Can you imagine how many such posts I’ve read since starting this blog? Sometimes I think that running a “Bashing NoSQL” blog could be a good business and help me fund this one too.

While there’s usually some truth behind every complaint about NoSQL, generalizations and are leading to less useful conclusions. For Steve Jones’s post, I’ll leave aside the clear example of an unnecessary generalization, that largely voids the points of the post, and try to focus on the rest.

The author suggests that the actual problems faced by “the vast majority of companies” are related to data interactions for traditional reporting, complex analytics, and embedding in applications. The hypothesis being that NoSQL databases and the Hadoop toolkit are making worse.

Put this way, it sounds right, isn’t it?

Before cars were invented, we had horses and carriages and dirt roads or no roads. Once the car was invented, people couldn’t ride their horses anymore, they couldn’t initially carry as much marchendise they did with carriages and on top of all these they had to redo the whole infrastructure. Cars made everything worse.

Both these arguments are missing the root cause. The whole rationale behind NoSQL databases and Hadoop is that the existing solutions were prohibitevely expensive for the the current requirements or they couldn’t handle the volume, velocity, variety, and variability of the data in this age.

There is no data interactions with no data. Little data means less useful reports and inaccurate or expensive data analysis.

Saying “no thanks to NoSQL and Hadoop” is implicitely saying no to the future of your business.

Last, but not least:

business users couldn’t care less what developers use as long as they deliver.

What’s the industry where technology doesn’t make the difference? If there’s one, how long it will last?

Original title and link: NoSQL? No Thanks (NoSQL database©myNoSQL)

NoSQL and RDBMS - The right and left brain of data

One of the best explanation for polyglot database architectures:

Comparing NoSQL and relational databases is lot like comparing the left and right sides of the brain. Too much focus on structural differences and attributes can overshadow the fact that we’re stuck with both sides of the brain and we need both to make the best use of sensory data.

Original title and link: NoSQL and RDBMS - The right and left brain of data (NoSQL database©myNoSQL)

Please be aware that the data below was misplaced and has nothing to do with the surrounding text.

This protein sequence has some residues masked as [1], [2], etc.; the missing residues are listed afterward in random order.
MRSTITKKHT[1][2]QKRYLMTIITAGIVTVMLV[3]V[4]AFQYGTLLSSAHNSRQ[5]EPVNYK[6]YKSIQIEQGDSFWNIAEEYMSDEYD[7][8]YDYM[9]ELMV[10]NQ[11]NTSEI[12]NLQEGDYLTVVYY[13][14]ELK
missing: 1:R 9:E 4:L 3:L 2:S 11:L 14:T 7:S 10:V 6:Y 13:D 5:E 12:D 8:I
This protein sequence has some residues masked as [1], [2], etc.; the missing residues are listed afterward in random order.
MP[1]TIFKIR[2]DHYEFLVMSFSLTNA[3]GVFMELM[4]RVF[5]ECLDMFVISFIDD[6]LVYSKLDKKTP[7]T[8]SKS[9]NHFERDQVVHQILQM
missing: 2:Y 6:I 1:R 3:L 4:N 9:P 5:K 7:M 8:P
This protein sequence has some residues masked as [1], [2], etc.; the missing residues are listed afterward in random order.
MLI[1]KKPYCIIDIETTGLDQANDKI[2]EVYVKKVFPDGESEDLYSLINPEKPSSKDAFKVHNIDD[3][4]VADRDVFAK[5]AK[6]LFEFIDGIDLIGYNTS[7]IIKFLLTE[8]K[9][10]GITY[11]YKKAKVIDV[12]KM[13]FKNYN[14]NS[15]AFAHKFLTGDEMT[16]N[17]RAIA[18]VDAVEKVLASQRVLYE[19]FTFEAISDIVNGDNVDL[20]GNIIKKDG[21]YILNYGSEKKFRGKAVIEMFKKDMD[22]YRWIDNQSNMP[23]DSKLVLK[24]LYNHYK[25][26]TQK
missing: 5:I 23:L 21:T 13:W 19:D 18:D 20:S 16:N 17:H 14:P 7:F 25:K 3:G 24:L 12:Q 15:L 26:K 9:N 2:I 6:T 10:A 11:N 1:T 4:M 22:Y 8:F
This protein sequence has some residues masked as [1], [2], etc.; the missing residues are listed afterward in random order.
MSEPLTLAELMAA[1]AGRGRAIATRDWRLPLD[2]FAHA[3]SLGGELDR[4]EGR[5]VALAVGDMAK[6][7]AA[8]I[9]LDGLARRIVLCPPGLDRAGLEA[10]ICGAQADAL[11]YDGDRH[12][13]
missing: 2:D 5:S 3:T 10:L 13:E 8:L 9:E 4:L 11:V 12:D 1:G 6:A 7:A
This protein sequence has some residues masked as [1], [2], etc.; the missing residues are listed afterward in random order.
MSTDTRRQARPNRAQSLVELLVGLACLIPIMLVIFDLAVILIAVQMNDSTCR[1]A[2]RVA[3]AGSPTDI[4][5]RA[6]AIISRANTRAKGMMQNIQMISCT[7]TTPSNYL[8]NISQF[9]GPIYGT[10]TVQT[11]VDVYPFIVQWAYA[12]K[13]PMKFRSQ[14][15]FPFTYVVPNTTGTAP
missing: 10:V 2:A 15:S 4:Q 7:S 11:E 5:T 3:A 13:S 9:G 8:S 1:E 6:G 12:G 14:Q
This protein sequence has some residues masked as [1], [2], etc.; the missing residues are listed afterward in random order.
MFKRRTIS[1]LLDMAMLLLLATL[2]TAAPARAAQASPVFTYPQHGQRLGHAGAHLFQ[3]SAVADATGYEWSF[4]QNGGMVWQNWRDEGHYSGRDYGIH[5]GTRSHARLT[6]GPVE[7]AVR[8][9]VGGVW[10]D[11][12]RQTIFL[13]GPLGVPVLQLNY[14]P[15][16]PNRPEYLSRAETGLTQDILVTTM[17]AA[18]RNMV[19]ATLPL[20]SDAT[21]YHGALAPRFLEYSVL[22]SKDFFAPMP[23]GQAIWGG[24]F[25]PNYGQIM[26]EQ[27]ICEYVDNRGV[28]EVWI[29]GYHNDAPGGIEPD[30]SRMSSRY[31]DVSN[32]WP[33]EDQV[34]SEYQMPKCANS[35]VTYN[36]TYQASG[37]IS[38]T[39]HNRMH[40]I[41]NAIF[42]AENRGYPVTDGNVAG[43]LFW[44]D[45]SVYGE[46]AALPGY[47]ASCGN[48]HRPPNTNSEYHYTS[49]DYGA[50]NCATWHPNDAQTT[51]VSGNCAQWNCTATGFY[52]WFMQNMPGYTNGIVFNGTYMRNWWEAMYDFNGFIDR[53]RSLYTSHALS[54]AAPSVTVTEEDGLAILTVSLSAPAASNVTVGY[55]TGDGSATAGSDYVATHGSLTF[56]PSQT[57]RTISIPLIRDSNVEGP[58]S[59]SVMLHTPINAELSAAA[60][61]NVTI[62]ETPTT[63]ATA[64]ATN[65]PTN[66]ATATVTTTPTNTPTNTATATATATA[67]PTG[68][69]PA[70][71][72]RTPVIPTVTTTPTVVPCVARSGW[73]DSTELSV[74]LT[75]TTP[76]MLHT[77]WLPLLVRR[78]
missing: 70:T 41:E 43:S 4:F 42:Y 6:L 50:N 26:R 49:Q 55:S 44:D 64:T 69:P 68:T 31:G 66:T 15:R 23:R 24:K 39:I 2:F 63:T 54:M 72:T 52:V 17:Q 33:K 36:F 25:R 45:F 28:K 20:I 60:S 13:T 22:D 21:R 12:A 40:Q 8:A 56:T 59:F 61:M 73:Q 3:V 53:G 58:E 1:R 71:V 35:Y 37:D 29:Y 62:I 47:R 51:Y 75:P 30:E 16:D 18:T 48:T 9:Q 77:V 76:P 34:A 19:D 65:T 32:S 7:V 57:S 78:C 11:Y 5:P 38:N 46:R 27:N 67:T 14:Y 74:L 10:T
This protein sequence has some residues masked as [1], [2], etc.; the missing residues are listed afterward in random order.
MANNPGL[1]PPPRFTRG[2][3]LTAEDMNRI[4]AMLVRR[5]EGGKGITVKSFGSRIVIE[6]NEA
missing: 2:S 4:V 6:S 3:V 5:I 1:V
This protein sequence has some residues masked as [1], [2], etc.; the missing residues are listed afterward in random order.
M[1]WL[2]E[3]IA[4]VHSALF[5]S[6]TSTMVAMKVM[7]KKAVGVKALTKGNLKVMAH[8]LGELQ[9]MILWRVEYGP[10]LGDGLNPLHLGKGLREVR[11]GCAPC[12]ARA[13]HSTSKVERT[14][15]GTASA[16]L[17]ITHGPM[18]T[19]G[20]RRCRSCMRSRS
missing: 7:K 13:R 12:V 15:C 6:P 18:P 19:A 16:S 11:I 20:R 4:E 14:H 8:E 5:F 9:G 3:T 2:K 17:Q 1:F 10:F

Why NoSQL Can Be Safer than an RDBMS

Robin Schumacher1:

That said, I disagree with many of the article’s statements, the most important being that companies should not consider NoSQL databases as a first choice for critical data. In this article, I’ll show first how a NoSQL database like Cassandra is indeed being used today as a primary datastore for key data and, second, that Cassandra can actually end up being safer than an RDBMS for important information.

You already know how this goes: “First they ignore you, then they laugh at you, then they fight you, then you win”. I’ll let you decide where major NoSQL databases are today.

  1. Robin Schumacher is VP of Products at DataStax. He’s also my boss

Original title and link: Why NoSQL Can Be Safer than an RDBMS (NoSQL database©myNoSQL)


PostgreSQL and the NoSQL world

As I linked earlier today to the MemSQL and JSON story, I’ve thought again about PostgreSQL and its community approach of bringing in new features. It’s hard to miss what they are doing. And I think they are doing it right.

The PostgreSQL community is looking outside the box and listens. What features are users of NoSQL databases most excited about? Can we offer native support for them? Can we integrate with these other tools? These are the right questions to ask when considering expanding outside your space to help your users.

PostgreSQL 9.2 introduced a JSON data type and JSON functions and operators. Here’s what I wrote about when linking to a post about the augmented support for the JSON data type.

PostgreSQL 9.3 added a Javascript engine (V8) bringing even more power to the JSON data type. Also in PostgreSQL 9.3 there’s support for foreign data wrappers: a feature allowing to query from PostgreSQL external data sources.

While it might sound easy to watch what others are doing and then do it yourself—this is probably well-known as the Microsoft strategy—the reality is there’s a lot of complexity of following this strategy. Besides asking the right questions when picking what features to bring in, there are always the technical and design decisions:

  1. can we actually support this?
  2. can we support it in a way that’ll not break or impact negatively existing features?